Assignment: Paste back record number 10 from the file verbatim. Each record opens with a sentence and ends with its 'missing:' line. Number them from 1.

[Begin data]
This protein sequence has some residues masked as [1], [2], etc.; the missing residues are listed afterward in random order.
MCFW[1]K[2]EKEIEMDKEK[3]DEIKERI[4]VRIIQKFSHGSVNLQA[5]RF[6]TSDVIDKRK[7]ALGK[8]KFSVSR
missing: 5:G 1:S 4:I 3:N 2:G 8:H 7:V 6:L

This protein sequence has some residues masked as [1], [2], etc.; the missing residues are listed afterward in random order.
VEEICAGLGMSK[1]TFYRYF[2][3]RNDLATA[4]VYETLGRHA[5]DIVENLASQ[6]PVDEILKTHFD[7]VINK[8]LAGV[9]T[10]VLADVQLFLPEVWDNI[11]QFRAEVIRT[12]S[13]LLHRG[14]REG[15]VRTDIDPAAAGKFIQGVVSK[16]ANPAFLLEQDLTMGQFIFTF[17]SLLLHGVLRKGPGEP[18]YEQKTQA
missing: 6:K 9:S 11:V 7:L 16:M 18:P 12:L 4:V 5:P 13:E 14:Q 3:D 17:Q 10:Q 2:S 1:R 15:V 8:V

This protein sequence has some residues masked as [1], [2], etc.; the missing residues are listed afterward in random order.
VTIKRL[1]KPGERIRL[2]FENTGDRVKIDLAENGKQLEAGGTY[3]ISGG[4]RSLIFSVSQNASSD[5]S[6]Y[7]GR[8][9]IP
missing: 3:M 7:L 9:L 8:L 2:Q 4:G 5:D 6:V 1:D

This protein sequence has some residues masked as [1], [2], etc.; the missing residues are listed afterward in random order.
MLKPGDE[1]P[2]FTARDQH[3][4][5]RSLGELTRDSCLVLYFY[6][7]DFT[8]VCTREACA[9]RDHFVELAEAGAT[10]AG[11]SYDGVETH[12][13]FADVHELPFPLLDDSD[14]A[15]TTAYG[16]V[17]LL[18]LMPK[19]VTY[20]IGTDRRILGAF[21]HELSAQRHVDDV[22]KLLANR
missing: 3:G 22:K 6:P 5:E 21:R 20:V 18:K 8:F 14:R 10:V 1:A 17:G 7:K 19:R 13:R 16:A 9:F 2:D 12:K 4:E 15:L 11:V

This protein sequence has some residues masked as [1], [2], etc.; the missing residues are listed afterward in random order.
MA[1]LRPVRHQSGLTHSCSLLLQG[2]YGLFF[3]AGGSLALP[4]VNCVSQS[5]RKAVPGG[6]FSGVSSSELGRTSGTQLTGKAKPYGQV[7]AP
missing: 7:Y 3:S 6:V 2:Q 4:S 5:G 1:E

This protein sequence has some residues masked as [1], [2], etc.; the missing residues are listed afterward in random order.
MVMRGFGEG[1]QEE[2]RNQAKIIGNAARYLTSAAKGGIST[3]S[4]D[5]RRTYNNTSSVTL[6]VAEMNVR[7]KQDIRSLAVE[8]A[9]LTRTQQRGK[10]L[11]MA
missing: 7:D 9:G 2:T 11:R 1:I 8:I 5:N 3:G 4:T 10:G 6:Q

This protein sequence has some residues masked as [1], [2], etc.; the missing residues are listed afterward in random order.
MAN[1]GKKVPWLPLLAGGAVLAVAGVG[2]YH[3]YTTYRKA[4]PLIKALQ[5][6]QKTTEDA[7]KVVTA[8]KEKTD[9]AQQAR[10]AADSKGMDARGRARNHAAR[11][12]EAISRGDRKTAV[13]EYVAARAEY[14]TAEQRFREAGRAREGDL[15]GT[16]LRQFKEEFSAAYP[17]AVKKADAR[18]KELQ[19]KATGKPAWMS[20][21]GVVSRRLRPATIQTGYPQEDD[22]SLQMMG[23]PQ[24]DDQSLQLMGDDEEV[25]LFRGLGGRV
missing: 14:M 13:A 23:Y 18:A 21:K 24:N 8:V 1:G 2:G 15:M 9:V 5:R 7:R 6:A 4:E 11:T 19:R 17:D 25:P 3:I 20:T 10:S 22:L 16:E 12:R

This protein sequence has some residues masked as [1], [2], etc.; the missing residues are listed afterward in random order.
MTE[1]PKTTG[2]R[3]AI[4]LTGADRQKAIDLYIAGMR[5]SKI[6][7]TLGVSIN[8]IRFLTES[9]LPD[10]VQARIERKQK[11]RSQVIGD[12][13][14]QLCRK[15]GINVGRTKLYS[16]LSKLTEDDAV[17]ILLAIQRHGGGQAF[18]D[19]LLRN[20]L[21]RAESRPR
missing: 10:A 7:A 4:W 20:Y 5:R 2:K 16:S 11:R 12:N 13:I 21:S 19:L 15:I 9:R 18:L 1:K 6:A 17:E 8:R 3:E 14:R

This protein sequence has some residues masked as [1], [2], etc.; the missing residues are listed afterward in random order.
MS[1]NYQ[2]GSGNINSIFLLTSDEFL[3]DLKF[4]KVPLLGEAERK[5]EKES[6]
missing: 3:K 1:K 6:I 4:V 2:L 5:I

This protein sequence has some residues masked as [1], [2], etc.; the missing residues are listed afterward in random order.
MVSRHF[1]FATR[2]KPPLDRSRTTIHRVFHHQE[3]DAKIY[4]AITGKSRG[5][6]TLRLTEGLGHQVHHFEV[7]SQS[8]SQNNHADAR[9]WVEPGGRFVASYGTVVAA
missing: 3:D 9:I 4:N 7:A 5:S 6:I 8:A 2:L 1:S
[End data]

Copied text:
This protein sequence has some residues masked as [1], [2], etc.; the missing residues are listed afterward in random order.
MVSRHF[1]FATR[2]KPPLDRSRTTIHRVFHHQE[3]DAKIY[4]AITGKSRG[5][6]TLRLTEGLGHQVHHFEV[7]SQS[8]SQNNHADAR[9]WVEPGGRFVASYGTVVAA
missing: 3:D 9:I 4:N 7:A 5:S 6:I 8:A 2:L 1:S